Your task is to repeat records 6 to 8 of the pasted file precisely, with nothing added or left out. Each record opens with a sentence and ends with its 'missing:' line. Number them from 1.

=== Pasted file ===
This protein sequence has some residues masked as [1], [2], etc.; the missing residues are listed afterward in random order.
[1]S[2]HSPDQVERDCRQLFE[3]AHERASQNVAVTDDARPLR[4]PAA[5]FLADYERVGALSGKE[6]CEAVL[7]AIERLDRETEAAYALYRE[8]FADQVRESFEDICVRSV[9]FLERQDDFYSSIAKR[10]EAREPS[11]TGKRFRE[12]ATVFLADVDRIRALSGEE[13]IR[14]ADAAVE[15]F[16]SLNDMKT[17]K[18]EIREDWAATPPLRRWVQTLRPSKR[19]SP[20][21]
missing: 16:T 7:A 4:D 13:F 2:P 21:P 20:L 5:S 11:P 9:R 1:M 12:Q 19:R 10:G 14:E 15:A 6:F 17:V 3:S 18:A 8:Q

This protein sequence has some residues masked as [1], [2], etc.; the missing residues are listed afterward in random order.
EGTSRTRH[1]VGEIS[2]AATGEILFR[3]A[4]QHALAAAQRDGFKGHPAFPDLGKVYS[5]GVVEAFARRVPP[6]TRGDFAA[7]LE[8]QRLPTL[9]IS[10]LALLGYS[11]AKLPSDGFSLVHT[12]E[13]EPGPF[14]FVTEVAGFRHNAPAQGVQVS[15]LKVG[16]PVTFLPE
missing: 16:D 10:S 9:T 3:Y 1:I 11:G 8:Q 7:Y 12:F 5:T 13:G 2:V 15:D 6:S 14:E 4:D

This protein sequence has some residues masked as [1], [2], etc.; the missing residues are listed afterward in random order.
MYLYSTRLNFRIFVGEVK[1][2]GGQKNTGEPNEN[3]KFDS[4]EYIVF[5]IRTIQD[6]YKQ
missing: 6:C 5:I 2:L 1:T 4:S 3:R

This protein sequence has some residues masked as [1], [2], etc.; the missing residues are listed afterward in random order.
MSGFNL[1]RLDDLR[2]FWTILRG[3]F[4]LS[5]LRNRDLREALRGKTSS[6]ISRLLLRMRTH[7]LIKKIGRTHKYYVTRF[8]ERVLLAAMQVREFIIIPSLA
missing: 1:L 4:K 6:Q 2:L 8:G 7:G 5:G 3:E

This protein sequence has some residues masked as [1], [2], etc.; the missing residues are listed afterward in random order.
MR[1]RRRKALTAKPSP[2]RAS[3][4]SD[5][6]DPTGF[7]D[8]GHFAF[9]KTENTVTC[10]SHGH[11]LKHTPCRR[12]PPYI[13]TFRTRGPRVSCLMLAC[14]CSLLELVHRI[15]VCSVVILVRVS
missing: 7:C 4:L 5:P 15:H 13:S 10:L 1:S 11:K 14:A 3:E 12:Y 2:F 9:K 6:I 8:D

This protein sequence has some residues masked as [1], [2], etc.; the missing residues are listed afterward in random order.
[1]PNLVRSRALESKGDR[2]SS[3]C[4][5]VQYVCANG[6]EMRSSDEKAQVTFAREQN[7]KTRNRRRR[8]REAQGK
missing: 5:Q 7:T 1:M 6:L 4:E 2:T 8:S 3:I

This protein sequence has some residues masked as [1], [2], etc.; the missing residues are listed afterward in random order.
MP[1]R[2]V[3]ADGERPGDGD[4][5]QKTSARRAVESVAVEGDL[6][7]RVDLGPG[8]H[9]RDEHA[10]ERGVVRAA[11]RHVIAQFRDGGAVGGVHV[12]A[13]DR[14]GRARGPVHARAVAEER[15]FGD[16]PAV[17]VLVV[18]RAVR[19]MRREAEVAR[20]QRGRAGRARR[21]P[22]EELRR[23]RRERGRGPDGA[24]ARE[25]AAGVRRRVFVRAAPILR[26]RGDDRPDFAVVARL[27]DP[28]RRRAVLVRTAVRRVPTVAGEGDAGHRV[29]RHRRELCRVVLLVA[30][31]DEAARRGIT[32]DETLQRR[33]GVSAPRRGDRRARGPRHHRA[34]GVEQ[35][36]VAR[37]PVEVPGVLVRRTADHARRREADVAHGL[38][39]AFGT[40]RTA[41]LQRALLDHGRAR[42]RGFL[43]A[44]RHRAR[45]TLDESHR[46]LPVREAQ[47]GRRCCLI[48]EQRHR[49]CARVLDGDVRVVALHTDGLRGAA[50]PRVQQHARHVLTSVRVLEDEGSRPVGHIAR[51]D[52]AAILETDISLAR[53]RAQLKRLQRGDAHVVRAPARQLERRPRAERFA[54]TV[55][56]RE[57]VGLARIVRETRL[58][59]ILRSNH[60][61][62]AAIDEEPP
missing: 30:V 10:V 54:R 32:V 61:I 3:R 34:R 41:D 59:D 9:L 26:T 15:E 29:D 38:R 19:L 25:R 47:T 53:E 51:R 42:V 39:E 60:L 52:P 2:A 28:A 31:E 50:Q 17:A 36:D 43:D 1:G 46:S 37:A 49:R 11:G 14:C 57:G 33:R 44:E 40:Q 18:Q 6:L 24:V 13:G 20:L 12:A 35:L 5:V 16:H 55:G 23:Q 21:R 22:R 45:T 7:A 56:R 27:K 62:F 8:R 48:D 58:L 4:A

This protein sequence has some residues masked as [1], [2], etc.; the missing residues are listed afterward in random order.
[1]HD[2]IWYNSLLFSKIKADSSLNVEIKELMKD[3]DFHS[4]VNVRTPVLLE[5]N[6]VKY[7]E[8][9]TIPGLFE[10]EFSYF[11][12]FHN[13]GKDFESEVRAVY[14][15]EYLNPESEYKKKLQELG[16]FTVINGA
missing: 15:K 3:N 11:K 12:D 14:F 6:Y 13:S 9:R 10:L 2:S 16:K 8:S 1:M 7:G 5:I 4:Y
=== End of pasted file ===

This protein sequence has some residues masked as [1], [2], etc.; the missing residues are listed afterward in random order.
[1]PNLVRSRALESKGDR[2]SS[3]C[4][5]VQYVCANG[6]EMRSSDEKAQVTFAREQN[7]KTRNRRRR[8]REAQGK
missing: 5:Q 7:T 1:M 6:L 4:E 2:T 8:S 3:I

This protein sequence has some residues masked as [1], [2], etc.; the missing residues are listed afterward in random order.
MP[1]R[2]V[3]ADGERPGDGD[4][5]QKTSARRAVESVAVEGDL[6][7]RVDLGPG[8]H[9]RDEHA[10]ERGVVRAA[11]RHVIAQFRDGGAVGGVHV[12]A[13]DR[14]GRARGPVHARAVAEER[15]FGD[16]PAV[17]VLVV[18]RAVR[19]MRREAEVAR[20]QRGRAGRARR[21]P[22]EELRR[23]RRERGRGPDGA[24]ARE[25]AAGVRRRVFVRAAPILR[26]RGDDRPDFAVVARL[27]DP[28]RRRAVLVRTAVRRVPTVAGEGDAGHRV[29]RHRRELCRVVLLVA[30][31]DEAARRGIT[32]DETLQRR[33]GVSAPRRGDRRARGPRHHRA[34]GVEQ[35][36]VAR[37]PVEVPGVLVRRTADHARRREADVAHGL[38][39]AFGT[40]RTA[41]LQRALLDHGRAR[42]RGFL[43]A[44]RHRAR[45]TLDESHR[46]LPVREAQ[47]GRRCCLI[48]EQRHR[49]CARVLDGDVRVVALHTDGLRGAA[50]PRVQQHARHVLTSVRVLEDEGSRPVGHIAR[51]D[52]AAILETDISLAR[53]RAQLKRLQRGDAHVVRAPARQLERRPRAERFA[54]TV[55][56]RE[57]VGLARIVRETRL[58][59]ILRSNH[60][61][62]AAIDEEPP
missing: 30:V 10:V 54:R 32:V 61:I 3:R 34:R 41:D 59:D 9:L 26:T 15:E 29:D 38:R 19:L 25:R 47:T 53:E 51:R 42:V 39:E 60:L 52:P 2:A 28:A 31:E 50:Q 17:A 36:D 43:D 1:G 46:S 37:A 49:R 11:G 14:C 57:G 33:R 44:E 40:Q 18:Q 6:L 24:V 13:G 20:L 12:A 35:L 5:V 16:H 55:G 23:Q 21:R 22:R 45:T 7:A 56:R 27:K 62:F 8:R 48:D 58:L 4:A

This protein sequence has some residues masked as [1], [2], etc.; the missing residues are listed afterward in random order.
[1]HD[2]IWYNSLLFSKIKADSSLNVEIKELMKD[3]DFHS[4]VNVRTPVLLE[5]N[6]VKY[7]E[8][9]TIPGLFE[10]EFSYF[11][12]FHN[13]GKDFESEVRAVY[14][15]EYLNPESEYKKKLQELG[16]FTVINGA
missing: 15:K 3:N 11:K 12:D 14:F 6:Y 13:S 9:R 10:L 2:S 16:K 8:S 1:M 7:G 5:I 4:Y